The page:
Cross-Cultural Growing Pains

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Learning a new culture is complicated, difficult, and disorienting, and a challenge we don’t often have to face in the United States. Even armed with shiny Liberal Arts degrees, a spirit of adventure, and a commission from all the forces of heaven and earth to go and take on the world, we are scarcely equipped for this task.

There are things that we can do. It hasn’t been too hard to learn the ropes of survival—staying safe, healthy, and sane in a new setting is achievable with a little money, a little creativity, and a little effort. Nor is it difficult to accumulate historical and sociological facts that help paint the demographic landscape broad strokes. Indeed, we are learning a lot, and growing a lot.

But peeking into the heart knowledge of this strange other-world we find ourselves in is nearly impossible. At times, it feels like the only thing we have learned is the limitations of our perceptions. It feels like all we have really learned is that most of what we think we have learned is wrong.

Sure, we know some facts and some tricks, but our deepest knowledge about India comes from our reactions to our experiences. Our reactions come automatically from our hearts, from our deepest intuitions, regardless of what things we have learned in our minds. We react: there are some things we like about India, some things we find challenging, and some other things that we just plain don’t like.

Certainly, there are good things and bad things about Indian culture. But our reactions are too tied up in our upbringing, education, and expectations to distinguish between what is good and bad about the way things work here. When we think that something about Indian culture is good, we are in fact seeing a difference from our culture that we think is novel or interesting—it may or may not be such a blessing to the people who are stuck with this cultural idiosyncrasy their whole lives. And how can we differentiate what is bad about the culture from what personally we experience as difficult to understand, or difficult to adapt to as Americans?

Indeed, our whole perception of the rich diversity of Indian culture seems to be monochromatic, and that color seems to be very closely related to our mood. When we are feeling empowered and on top of things, we can easily rationalize away all of the things we don’t like about our experiences as being the function of forces that we don’t understand and cannot control. When we are feeling small and insecure, we write off every bad experience as evidence of a backward and broken society.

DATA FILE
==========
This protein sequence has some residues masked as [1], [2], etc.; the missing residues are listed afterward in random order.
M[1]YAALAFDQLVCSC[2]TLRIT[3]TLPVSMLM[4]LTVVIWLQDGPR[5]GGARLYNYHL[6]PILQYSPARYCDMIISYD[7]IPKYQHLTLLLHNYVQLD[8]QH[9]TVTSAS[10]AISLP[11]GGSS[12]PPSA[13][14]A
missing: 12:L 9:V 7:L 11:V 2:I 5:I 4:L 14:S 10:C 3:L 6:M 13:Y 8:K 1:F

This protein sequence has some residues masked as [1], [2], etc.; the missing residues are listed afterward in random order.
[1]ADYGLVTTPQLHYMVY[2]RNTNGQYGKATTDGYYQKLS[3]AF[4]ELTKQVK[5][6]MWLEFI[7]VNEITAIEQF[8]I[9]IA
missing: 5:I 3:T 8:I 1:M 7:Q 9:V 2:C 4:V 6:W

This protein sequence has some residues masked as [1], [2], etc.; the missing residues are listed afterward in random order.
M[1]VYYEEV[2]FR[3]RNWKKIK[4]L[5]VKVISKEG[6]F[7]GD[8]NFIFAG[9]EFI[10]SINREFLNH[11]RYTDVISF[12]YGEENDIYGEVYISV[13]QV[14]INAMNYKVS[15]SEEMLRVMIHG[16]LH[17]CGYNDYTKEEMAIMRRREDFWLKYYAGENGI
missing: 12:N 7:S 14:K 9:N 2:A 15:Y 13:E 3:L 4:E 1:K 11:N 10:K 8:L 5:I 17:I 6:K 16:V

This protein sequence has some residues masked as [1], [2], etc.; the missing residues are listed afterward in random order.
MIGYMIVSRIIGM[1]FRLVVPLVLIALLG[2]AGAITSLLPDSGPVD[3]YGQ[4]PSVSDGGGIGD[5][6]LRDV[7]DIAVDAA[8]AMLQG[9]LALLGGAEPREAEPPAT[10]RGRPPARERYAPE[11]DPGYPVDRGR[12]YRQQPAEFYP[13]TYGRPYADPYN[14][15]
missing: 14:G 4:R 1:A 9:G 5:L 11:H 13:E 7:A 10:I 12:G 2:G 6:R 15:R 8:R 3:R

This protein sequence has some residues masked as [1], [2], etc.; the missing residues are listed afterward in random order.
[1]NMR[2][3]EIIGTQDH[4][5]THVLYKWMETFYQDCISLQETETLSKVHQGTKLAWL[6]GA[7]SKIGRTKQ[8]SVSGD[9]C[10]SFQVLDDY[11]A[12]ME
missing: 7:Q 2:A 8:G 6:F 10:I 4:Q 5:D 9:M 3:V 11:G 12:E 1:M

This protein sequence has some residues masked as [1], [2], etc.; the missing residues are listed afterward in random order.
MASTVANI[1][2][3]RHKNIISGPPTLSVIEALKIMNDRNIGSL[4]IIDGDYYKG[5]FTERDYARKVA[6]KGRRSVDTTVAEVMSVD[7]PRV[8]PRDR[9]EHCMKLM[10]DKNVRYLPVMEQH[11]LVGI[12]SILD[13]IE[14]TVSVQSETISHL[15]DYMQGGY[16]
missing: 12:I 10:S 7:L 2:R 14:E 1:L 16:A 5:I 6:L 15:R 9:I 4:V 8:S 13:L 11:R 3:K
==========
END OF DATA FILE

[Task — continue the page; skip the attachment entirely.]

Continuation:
Living with such ambiguous and erratic perceptions is deeply uncomfortable, and sometimes overwhelming. It is tempting to insist that the American way I am used to is objectively and eternally right, and only cooperate with people only when they do business in a way that I understand. It is also tempting to throw my hands up and conclude that I am too different from the people around me to ever have a deep and three-dimensional relationship in this context.

What we fall back on is our sense of vocation. By God’s grace, we are where we need to be, and we are becoming who we need to become. We don’t necessarily understand all of the mechanisms at work in this process, but we do trust the God who is operating them. In the meantime, our job is to stay out of our fortresses and avoid being controlled by our fears, to stay awake and stay aware of what God is doing in and around us. We must take everything we are offered in with wonder and fascination like little children, trusting in our heavenly Father who has placed us where we are.

We can gather strength from the stories of Scripture. To Abraham, God promised children who outnumber the stars of the sky, and a land of his own for his descendants. But after a lifetime of struggle as a stranger in a strange land, he had only two sons and a purchased plot for himself and his wife. Yet in time, God kept his promise. In his life and death, Jesus Christ crossed the ultimate barrier for us, the very barrier which divides men from God. Beside such a sacrifice, what is our feeble toiling?

We know that what we are doing is meaningful and important for our development. But some days it feels like the spiritual equivalent of being forced to eat one’s vegetables. Children are told to eat their vegetables because it is “good for them.” And it is. Vegetables are nutritious, and, in the long run, a person whose palate is acclimated to fresh produce will have a richer experience of food (and of life) than the person dependant on the chemical blends of starches and refined sugars provided by the supermarket pap. But children cannot comprehend these dimensions of long-term benefit. They understand only their immediate sensory reaction to leafy greens and authority of their parents.

So too are we called to come to the banquet of life each day and take what God gives us, even the parts that aren’t sweet, succulent, and easily digested.

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